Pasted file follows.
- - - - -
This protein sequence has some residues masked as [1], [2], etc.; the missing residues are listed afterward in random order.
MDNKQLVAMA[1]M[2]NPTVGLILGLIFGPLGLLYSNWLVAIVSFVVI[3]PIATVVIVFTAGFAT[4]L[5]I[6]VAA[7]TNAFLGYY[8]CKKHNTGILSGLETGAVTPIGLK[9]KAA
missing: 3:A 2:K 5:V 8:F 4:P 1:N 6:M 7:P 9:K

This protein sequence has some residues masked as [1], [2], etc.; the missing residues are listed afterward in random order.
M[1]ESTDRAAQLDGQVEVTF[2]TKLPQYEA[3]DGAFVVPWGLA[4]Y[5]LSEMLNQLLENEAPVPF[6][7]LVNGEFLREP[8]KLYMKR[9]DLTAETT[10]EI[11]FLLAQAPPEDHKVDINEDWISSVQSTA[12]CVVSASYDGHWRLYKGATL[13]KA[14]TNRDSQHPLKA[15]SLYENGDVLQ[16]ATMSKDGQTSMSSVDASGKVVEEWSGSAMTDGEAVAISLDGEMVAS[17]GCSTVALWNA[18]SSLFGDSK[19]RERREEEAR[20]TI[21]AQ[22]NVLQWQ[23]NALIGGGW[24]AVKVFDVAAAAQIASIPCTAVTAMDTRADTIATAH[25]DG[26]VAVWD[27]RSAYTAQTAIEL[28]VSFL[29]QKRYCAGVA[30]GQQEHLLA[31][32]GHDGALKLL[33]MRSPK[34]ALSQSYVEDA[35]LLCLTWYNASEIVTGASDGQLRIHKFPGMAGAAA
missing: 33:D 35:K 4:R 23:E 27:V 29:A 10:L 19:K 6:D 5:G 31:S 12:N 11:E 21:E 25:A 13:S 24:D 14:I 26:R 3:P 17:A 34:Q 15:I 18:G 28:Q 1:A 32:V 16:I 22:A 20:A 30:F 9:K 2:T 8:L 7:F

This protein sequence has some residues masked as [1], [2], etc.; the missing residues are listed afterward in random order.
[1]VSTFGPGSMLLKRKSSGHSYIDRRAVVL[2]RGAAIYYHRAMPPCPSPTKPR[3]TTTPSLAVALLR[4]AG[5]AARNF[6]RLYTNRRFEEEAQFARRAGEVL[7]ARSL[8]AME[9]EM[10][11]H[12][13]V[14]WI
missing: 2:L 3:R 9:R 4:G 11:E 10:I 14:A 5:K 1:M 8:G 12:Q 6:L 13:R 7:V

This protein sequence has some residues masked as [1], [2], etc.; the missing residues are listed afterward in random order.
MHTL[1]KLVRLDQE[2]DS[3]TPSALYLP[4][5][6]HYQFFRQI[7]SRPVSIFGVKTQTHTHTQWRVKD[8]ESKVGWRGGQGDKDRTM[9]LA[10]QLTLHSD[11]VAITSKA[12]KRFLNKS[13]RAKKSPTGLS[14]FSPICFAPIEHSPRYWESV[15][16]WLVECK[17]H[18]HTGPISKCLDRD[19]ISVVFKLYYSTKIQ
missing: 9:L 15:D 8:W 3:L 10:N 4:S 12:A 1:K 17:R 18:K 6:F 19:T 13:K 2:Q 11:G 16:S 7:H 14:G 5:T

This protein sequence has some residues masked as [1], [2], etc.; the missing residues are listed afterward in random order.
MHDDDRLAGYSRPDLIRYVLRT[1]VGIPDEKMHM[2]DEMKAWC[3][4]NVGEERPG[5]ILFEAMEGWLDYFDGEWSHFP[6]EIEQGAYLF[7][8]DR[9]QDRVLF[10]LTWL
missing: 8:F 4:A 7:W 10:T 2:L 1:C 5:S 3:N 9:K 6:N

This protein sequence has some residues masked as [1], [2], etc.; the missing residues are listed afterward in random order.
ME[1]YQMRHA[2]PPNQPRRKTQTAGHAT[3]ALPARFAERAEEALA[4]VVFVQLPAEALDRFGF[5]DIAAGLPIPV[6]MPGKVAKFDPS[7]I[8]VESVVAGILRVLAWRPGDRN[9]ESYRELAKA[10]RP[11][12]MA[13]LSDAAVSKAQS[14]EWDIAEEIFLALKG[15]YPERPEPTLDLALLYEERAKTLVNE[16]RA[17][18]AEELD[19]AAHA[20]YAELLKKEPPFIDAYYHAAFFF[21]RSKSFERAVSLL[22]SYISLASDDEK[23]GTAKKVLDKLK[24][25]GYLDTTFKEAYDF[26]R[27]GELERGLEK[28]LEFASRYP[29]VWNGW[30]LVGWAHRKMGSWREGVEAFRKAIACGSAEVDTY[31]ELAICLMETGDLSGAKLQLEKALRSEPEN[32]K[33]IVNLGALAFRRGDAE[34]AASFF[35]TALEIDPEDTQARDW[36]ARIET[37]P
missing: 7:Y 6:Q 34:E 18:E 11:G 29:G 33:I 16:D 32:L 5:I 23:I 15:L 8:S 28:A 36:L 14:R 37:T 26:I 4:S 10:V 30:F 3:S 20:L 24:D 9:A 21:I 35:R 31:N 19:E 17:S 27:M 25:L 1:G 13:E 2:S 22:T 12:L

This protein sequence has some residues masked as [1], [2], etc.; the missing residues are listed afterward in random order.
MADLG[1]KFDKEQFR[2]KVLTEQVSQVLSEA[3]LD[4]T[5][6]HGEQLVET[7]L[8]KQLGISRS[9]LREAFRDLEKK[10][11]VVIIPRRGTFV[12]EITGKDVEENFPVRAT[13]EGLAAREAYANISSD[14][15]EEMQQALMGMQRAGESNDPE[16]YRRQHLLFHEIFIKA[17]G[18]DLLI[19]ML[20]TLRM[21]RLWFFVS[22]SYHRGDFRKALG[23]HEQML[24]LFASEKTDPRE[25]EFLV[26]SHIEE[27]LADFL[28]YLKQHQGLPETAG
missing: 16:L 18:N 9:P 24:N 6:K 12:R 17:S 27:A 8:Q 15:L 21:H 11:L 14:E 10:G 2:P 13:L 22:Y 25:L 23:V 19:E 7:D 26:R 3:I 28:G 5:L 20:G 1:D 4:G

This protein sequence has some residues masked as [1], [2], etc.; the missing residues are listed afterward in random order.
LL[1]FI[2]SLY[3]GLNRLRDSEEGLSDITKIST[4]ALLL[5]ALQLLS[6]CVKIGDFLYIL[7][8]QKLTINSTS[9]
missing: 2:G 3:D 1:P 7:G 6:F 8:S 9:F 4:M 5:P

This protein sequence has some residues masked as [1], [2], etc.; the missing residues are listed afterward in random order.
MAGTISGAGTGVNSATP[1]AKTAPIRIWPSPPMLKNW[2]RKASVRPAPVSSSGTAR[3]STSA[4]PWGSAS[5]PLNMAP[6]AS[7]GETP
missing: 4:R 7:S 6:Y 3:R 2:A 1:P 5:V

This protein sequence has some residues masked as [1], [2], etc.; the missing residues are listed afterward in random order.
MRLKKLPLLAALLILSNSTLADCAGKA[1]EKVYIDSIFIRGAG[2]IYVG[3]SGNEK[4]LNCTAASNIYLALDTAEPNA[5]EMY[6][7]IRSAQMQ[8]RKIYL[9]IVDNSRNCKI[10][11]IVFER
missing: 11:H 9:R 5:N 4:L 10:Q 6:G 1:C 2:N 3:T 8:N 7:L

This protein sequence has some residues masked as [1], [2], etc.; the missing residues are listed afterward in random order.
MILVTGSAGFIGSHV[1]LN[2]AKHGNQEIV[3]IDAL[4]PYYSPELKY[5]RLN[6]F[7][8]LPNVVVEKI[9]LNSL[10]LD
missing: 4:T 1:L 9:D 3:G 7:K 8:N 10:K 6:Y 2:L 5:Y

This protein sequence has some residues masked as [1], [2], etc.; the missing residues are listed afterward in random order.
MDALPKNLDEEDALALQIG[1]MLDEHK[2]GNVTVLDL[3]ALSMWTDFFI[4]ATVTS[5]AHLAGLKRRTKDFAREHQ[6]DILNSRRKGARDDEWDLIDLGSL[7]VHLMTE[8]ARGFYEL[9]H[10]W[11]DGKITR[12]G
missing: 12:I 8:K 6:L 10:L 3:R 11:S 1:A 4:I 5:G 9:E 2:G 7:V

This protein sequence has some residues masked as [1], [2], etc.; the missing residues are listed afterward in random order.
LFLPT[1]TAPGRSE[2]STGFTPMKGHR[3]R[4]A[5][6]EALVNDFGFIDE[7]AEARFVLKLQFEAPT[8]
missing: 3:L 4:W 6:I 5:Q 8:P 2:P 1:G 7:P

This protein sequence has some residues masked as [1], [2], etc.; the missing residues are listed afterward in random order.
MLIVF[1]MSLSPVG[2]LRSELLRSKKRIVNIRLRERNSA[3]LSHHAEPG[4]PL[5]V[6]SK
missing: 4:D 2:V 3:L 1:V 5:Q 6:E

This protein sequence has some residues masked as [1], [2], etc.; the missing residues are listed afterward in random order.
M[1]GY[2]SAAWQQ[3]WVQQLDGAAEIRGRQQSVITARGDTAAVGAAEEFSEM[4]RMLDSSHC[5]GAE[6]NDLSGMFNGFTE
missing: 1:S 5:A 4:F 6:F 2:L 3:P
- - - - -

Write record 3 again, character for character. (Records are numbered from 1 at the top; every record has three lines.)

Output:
This protein sequence has some residues masked as [1], [2], etc.; the missing residues are listed afterward in random order.
[1]VSTFGPGSMLLKRKSSGHSYIDRRAVVL[2]RGAAIYYHRAMPPCPSPTKPR[3]TTTPSLAVALLR[4]AG[5]AARNF[6]RLYTNRRFEEEAQFARRAGEVL[7]ARSL[8]AME[9]EM[10][11]H[12][13]V[14]WI
missing: 2:L 3:R 9:R 4:G 11:E 10:I 14:A 5:K 1:M 8:G 12:Q 6:L 13:R 7:V